Let’s be honest, there’s little that compares to the hunt.

But, the range is pretty close.

Beating through the bush, stalking your prey, and taking the responsibility of the kill elicits a purpose and rush that’s hard to replicate anywhere else.

However, I still love the range. The atmosphere, the noise, the smell of smoke hanging in the air, it all feels right.

Plus, going there regularly can make the hunt better. The best days at the range leave you with a feeling of accomplishment — that you did more than just wearing out your trigger finger.

There are several things I do to use my time at the range effectively.

1)  Zeroing my Gun

Making sure your scope or iron sights is properly zeroed is one of the easiest things you can do to make sure your hunt goes smoothly. Shooting is no fun when you can’t hit your target. Hunting is a lot less fun when you need to chase a white-tail for several hundred yards until it bleeds out because you missed.

Making sure I have the gun zeroed at 100 yards, and specifically that I have it zeroed with the same ammo that I’m going to be hunting with, is a key discipline.

Not only is it important to know where it’s going to shoot at a 100 yards, but it’s equally important to know how that shot is going to change at different yardages. Whether you come upon a buck that’s 25 yards away, or 230, you won’t get much chance to adjust in the field. Knowing how much drop, or rise, you’re going to get at different yards can make your hunt that much easier.

2)  Practicing Positions

However distance isn’t the only thing affecting the accuracy of your rifle. Small changes like using a strap to hold steady instead of a rest, or shooting standing up instead of sitting down can throw your shot off by several inches at 100 yards.

The range is the best place to learn where your gun is going to “miss” to when these slight adjustments occur. Practice shooting standing up, sitting, kneeling and whatever other position you think you could be shooting from so you know the different ways your gun will react.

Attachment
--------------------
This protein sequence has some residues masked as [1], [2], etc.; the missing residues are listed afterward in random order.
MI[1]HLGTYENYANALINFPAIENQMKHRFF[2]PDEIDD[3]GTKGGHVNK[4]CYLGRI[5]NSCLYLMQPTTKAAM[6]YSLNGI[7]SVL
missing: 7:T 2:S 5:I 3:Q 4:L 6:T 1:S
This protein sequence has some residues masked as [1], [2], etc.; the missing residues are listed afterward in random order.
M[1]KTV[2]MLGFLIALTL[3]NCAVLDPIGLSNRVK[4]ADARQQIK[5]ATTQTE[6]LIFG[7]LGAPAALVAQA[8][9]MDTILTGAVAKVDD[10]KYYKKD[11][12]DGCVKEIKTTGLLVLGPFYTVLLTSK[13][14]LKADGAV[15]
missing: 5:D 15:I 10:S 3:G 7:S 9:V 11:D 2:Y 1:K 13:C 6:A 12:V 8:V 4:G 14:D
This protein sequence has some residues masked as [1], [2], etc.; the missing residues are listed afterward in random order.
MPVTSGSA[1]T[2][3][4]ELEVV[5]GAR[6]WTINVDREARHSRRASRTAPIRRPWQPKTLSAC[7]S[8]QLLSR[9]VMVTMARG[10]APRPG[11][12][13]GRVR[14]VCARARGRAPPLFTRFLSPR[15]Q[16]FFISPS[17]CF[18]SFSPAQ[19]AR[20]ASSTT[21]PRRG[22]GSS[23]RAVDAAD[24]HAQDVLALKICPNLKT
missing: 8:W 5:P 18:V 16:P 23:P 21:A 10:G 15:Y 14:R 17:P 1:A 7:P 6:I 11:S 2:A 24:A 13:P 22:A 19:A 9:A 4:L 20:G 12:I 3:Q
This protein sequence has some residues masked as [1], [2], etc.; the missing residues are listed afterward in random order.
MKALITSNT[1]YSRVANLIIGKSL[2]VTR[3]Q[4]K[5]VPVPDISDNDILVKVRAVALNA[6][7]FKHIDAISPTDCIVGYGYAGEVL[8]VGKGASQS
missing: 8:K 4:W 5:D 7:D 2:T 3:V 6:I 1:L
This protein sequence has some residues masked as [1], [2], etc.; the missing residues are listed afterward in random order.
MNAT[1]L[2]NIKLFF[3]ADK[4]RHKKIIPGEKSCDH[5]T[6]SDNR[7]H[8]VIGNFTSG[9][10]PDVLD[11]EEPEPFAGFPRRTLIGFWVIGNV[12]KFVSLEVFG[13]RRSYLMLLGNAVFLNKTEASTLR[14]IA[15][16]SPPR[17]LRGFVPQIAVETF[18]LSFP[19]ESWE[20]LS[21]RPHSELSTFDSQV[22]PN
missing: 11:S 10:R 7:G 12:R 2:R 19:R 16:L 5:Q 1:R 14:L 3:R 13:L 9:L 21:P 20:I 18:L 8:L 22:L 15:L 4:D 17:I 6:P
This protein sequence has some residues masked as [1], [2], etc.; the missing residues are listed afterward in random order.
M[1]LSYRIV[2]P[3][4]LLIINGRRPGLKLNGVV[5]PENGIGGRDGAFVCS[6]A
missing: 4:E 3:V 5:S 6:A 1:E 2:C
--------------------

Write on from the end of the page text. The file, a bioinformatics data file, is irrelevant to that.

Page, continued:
It can even be a good idea to forgo the rest altogether in favor of using the strap, as you’ll regularly miss by an amount you can adjust for.

Ultimately it’s down to personal preference, but the range is just the place to test out different things and see what you like.

3)  Focus

There’s only so much muscle memory that you get from squeezing your trigger finger. In some ways, there’s only so much you can improve physically from shooting your gun.

Rather than just focusing on putting enough lead downrange that I start to hit the bullseye, I like to focus on the mental aspect of shooting while I’m seriously practicing: mentally going through the whole process of taking a shot on a deer.

This means taking longer on each shot, maybe getting up and walking around after I’ve taken a shot, resighting each time, and focusing on my breathing. Generally, I try to treat each shot as if it’s the only one I got. On the range, I may be able to put 25 shots in the same hole once I’ve been there for an hour. On the hunt, I don’t have an hour to warm up.

Make every shot count.

How do you prepare for your hunt when you’re on the range? Let us know in the comments down below.

Ed Maciorowski

Ed Maciorowski